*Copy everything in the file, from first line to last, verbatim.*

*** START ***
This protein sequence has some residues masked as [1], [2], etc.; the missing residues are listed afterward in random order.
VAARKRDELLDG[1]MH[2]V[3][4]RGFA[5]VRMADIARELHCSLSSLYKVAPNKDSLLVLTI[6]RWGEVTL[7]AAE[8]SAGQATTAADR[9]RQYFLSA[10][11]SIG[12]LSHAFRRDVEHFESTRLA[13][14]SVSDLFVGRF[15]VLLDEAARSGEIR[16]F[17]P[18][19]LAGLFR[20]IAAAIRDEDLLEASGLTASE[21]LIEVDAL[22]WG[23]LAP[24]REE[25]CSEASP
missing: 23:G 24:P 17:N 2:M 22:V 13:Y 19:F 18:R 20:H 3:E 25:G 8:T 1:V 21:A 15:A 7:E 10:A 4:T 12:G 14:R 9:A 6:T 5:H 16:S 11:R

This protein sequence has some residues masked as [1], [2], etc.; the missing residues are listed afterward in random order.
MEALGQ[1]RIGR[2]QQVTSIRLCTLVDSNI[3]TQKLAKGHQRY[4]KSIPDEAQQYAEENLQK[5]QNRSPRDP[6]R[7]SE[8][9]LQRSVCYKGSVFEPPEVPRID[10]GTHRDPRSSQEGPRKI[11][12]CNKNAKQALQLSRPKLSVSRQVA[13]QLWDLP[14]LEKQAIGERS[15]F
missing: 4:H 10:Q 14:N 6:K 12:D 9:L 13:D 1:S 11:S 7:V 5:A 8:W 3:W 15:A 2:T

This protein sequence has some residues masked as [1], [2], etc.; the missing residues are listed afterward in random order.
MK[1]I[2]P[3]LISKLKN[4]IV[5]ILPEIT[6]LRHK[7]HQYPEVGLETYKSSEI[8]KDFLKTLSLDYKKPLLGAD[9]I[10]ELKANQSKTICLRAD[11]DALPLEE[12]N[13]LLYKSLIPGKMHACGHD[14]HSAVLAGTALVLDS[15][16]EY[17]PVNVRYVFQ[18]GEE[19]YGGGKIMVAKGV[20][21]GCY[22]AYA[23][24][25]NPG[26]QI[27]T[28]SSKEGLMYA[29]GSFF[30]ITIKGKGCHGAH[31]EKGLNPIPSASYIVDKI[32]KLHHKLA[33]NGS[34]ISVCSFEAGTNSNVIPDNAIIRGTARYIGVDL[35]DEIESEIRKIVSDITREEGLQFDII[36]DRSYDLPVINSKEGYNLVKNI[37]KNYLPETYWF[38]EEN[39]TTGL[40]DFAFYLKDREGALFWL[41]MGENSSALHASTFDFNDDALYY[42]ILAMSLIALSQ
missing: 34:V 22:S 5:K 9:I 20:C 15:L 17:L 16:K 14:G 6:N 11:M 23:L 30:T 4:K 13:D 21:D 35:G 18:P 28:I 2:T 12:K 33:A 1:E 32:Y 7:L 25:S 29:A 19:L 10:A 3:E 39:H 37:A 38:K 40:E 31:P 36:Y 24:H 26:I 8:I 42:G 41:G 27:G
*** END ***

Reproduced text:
This protein sequence has some residues masked as [1], [2], etc.; the missing residues are listed afterward in random order.
VAARKRDELLDG[1]MH[2]V[3][4]RGFA[5]VRMADIARELHCSLSSLYKVAPNKDSLLVLTI[6]RWGEVTL[7]AAE[8]SAGQATTAADR[9]RQYFLSA[10][11]SIG[12]LSHAFRRDVEHFESTRLA[13][14]SVSDLFVGRF[15]VLLDEAARSGEIR[16]F[17]P[18][19]LAGLFR[20]IAAAIRDEDLLEASGLTASE[21]LIEVDAL[22]WG[23]LAP[24]REE[25]CSEASP
missing: 23:G 24:P 17:N 2:M 22:V 13:Y 19:F 18:R 20:H 3:E 25:G 8:T 1:V 21:A 15:A 7:E 10:A 4:T 12:G 14:R 9:A 6:T 5:H 16:S 11:R

This protein sequence has some residues masked as [1], [2], etc.; the missing residues are listed afterward in random order.
MEALGQ[1]RIGR[2]QQVTSIRLCTLVDSNI[3]TQKLAKGHQRY[4]KSIPDEAQQYAEENLQK[5]QNRSPRDP[6]R[7]SE[8][9]LQRSVCYKGSVFEPPEVPRID[10]GTHRDPRSSQEGPRKI[11][12]CNKNAKQALQLSRPKLSVSRQVA[13]QLWDLP[14]LEKQAIGERS[15]F
missing: 4:H 10:Q 14:N 6:K 12:D 9:L 13:D 1:S 11:S 7:V 5:A 8:W 3:W 15:A 2:T

This protein sequence has some residues masked as [1], [2], etc.; the missing residues are listed afterward in random order.
MK[1]I[2]P[3]LISKLKN[4]IV[5]ILPEIT[6]LRHK[7]HQYPEVGLETYKSSEI[8]KDFLKTLSLDYKKPLLGAD[9]I[10]ELKANQSKTICLRAD[11]DALPLEE[12]N[13]LLYKSLIPGKMHACGHD[14]HSAVLAGTALVLDS[15][16]EY[17]PVNVRYVFQ[18]GEE[19]YGGGKIMVAKGV[20][21]GCY[22]AYA[23][24][25]NPG[26]QI[27]T[28]SSKEGLMYA[29]GSFF[30]ITIKGKGCHGAH[31]EKGLNPIPSASYIVDKI[32]KLHHKLA[33]NGS[34]ISVCSFEAGTNSNVIPDNAIIRGTARYIGVDL[35]DEIESEIRKIVSDITREEGLQFDII[36]DRSYDLPVINSKEGYNLVKNI[37]KNYLPETYWF[38]EEN[39]TTGL[40]DFAFYLKDREGALFWL[41]MGENSSALHASTFDFNDDALYY[42]ILAMSLIALSQ
missing: 34:V 22:S 5:K 9:I 20:C 15:L 17:L 16:K 14:G 6:N 11:M 23:L 30:T 4:K 13:D 21:D 35:G 18:P 28:I 2:T 12:K 33:A 1:E 32:Y 7:L 25:S 29:A 19:L 10:A 3:E 39:H 37:A 38:K 40:E 31:P 36:Y 24:H 26:I 8:I 42:G 41:G 27:G